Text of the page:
“Glock, then, is not a particular villain within the fraternity of firearms,” Mr. Barrett wrote. “Nor is he a hero — regardless of what Hollywood tells us on both scores.” In summation, he added, “Gaston Glock is one of the giants in handgun history, deserving of mention alongside Colt, Browning, Smith and Wesson.”
Gaston Glock was born in Vienna on July 19, 1929, the son of an Austrian railroad worker. He attended public schools and, after his brief military service, graduated from a technical institute. Trained as an engineer, he joined a company that made hand drills, worked his way up to management and held a series of supervisory jobs.
He and his wife, Helga, were married in 1962 and had three children: Brigitte, Gaston Jr. and Robert. They were divorced in 2011, after which they were embroiled in litigation for years over hundreds of millions in assets and alimony, and over control of the business. Later in 2011, Mr. Glock married Katherine Tschikof, who had been his nurse when he suffered a stroke in 2008, and who became the director of his equestrian center in Southern Austria after they married.
Information on survivors was not immediately available.
Gaston and Helga Glock settled in Deutsch-Wagram, a suburb of Vienna, and he became manager of a car-radiator factory. With a metal press in their garage, they began a small side business making curtain rods and brass fittings for doors and windows. They later won contracts to make knives and bayonets for the Austrian Army. It was on a visit to the Defense Ministry that Mr. Glock overheard the conversation that led to his gun contract.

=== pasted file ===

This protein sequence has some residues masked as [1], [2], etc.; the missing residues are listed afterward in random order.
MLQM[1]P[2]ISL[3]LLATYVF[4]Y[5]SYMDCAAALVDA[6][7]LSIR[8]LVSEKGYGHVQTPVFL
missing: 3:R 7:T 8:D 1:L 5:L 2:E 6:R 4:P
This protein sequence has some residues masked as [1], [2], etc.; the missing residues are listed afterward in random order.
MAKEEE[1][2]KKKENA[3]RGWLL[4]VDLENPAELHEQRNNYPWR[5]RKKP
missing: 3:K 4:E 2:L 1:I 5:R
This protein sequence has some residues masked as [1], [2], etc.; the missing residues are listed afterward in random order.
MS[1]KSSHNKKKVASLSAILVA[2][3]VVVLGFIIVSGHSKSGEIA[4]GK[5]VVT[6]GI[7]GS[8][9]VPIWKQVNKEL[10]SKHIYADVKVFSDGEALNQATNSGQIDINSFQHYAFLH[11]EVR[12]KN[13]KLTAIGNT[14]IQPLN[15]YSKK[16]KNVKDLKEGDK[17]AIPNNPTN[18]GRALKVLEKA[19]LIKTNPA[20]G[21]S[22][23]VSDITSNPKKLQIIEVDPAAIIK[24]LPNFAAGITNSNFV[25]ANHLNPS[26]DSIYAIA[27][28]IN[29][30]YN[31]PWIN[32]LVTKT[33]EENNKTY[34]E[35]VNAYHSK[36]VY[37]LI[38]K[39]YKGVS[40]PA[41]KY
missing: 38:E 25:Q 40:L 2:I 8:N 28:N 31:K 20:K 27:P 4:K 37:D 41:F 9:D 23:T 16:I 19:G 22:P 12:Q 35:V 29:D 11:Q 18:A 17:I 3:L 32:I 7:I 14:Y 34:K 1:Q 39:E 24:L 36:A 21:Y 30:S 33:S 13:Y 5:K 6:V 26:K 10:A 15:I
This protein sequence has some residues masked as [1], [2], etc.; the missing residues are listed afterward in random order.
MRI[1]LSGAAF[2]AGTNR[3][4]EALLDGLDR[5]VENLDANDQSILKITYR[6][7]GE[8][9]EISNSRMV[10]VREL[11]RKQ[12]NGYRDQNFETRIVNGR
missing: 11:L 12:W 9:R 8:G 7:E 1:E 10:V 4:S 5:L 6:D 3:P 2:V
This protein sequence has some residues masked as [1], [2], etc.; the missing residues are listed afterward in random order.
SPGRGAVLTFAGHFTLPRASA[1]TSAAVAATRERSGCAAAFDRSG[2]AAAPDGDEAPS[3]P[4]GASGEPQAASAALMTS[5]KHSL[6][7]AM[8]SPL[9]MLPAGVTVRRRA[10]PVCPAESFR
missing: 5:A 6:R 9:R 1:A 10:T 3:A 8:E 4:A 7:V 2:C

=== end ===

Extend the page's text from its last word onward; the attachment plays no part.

As Glock sales soared to $100 million a year in the 1990s, a business associate, Charles Ewert — a financial adviser who had set up shell companies as tax shelters for Mr. Glock — tried to have him assassinated, evidently to conceal his own embezzlement of millions from the company. In July 1999, Mr. Glock went to Luxembourg for a meeting with Mr. Ewert and was attacked in a garage by a masked man wielding a hard rubber mallet.
As Mr. Ewert ran off, Mr. Glock, who was 70 but physically fit from swimming every day, fought back and, despite receiving seven head wounds, knocked the assailant unconscious. Mr. Ewert returned with the police and was himself arrested after being implicated in the plot.
In 2003, Mr. Ewert and the attacker, Jacques Pêcheur, were found guilty of attempted murder. Mr. Ewert was sentenced to 20 years. Mr. Pêcheur drew a 17-year term after testifying for the prosecution against Mr. Ewert, but he was released after seven years for good behavior.
Investigations of Glock corporate financial affairs later revealed a global chain of shell companies that hid income, laundered profits, reduced taxes, deflected liability lawsuits and made payments to lobbyists and the campaigns of public officials. Some company officials were prosecuted, but Mr. Glock was not.
After his divorce and remarriage, Mr. Glock’s first wife filed lawsuits in Austria, claiming alimony for her 49-year marriage and asserting that she had been wrongly deprived of a 15 percent interest in the firearms empire under a 1999 trust intended to perpetuate family control. Under the trust, Mr. Glock owned 99 percent of the company and Mrs. Glock 1 percent. She also said her adult children had been unjustly fired from positions in the corporation.
Helga Glock won her alimony case, but she lost her lawsuit demanding a larger stake in her former husband’s company. In 2014, she resumed the fight with a lawsuit filed in a federal court in Georgia, claiming that Mr. Glock had cheated on her both in their marriage and financially. Her case was dismissed in 2017 and again in 2018.